Super Smash Bros. Ultimate is less than four months away, and as Smash 4 winds down, Super Smash Bros. Melee fans are sure their game will hold its own. Will Melee survive the coming of Ultimate? Or will it lose all it has built?
Melee is already 17 years old, yet it still carries a massive following that never gets tired of the game. It is the most beautiful accident ever. Intended as a party game, its fans pushed past the guidelines, creating a complex and competitive experience.
Ultimate is ready to hit the ground running in December. Masahiro Sakurai is tailoring this game as a jack of all trades. For the first time, we can see him acknowledging the competitive community through his additions. It is intentionally going to hit the hardcore fans in a storm. The game has rallied undivided support towards its quality additions such as: removal of stage hazards, Battlefield stage toggle, change of standard settings, increased damage in a 1 vs. 1 setting, and its diverse set of characters. It is safe to say that Sakurai has really outdone himself on this one.
Ultimate takes a massive step in improving the technical aspect of its concurrent predecessor, Smash 4. Its additions don’t change the game drastically while adding some spices into the mix. Judging from what is known, we will likely have a game that will have its fair share of techniques, while still keeping its accessibility.
In the Melee world, everything changes. Years of discovery and experimentation create a massive number of techniques. There are pages and pages of these that help the game perform at its peak shape. It is crazy to see the potential held by this old GameCube game. Melee keeps blowing away the casual audience, as they see a completely different game from what they remember. The amount of inputs are similar to what a pro Starcraft player performs, and the way talented players put it all together is a work of art.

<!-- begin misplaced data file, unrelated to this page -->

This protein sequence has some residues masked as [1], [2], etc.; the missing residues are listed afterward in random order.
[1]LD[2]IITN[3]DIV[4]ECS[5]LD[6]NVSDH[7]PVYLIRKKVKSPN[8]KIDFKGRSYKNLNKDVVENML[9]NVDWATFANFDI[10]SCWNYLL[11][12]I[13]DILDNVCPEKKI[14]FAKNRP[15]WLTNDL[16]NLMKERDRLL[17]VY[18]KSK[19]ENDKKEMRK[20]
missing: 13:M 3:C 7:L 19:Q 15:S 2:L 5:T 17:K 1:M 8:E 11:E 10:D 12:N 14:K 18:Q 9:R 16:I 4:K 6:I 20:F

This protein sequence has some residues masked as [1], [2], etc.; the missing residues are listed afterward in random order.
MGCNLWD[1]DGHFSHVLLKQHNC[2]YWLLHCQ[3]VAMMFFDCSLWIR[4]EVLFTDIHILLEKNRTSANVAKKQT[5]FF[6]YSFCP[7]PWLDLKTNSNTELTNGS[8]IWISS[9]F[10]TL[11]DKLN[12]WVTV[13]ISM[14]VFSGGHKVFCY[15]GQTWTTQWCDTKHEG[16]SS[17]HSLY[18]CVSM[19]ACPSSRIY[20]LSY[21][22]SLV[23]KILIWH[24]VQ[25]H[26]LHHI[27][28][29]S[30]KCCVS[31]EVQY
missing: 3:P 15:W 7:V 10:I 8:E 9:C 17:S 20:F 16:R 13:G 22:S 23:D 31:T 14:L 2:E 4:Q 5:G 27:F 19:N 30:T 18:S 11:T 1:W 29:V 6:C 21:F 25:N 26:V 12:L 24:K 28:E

Melee’s technical side will forever be one of its defining differences between the Smash Bros. games. It is at a level which only years of being in the lab can bring it to. The clunky physics engine allows the game to be broken apart by the players that dream of becoming the next EVO champion.
Melee’s Fast-Paced Gameplay
Melee’s pace is undeniably fast. “Wavedashing” allows players to move very quickly and do crazy things. Its hit stun allows combos to have a great potential. Melee carries a fast flow that only its hardcore players are able to tap into. The crazy amount of time they have put into the game allows them to break the game’s limits. A casual player picking up a controller can never keep up with a professional mastermind. The pace enhances the competitive experience as the pros push past the games barriers.
Super Smash Bros. Ultimate’s pace improves on his predecessor, but it can’t compete with Melee. The demo showcases key changes that dial up the overall speed of the game. Seeing as aerial lag was reduced and air dodge lag was increased, we are guaranteed to have better combo game in the mix. Edge guarding also picks up a notch as most of the mechanics that made recovering easy in Smash 4 have been changed. Of course, the game could be be seeing some dramatic gameplay changes in the next couple of months, but this is how it currently looks.
History vs. Hype
The narrative that a game carries pushes its scene very far, and Melee has all it needs. Starting at the land of underground tournaments, Melee grew. A nucleus of talented players sparked multiple rivalries, creating a series of defining moments that are kept dear in every player’s heart. Eventually reaching the heights of MLG, and then having it all being taken away – the game has gone through periods of drought, followed by moments of revival. When EVO finally picked it up, the community was ecstatic. The game they loved had made it in.
Ultimate brings to the table an insane level of hype. During the first year of its release, everyone and their grandmother will pick it up. The numbers of players trying to “get good” will be off the charts. Nintendo is finally pushing on its marketing department, and its payoff will be huge. A lot of young players will pick this up as their first game while veterans will be happy to take it to the limit. Next year’s EVO will be a sight to behold as thousands of players clash, all with their sights set on the trophy.
Naturally, all of this is up for debate. At the end of the day, the fans decide. With this in mind, Melee tournament price pools are still short of holding a respectable amount of money. Everything can change when the clock ticks the night of Ultimate’s release.
What do you think about Melee and Ultimate’s future coexistence? As always, feel free to join the conversation and let us know!
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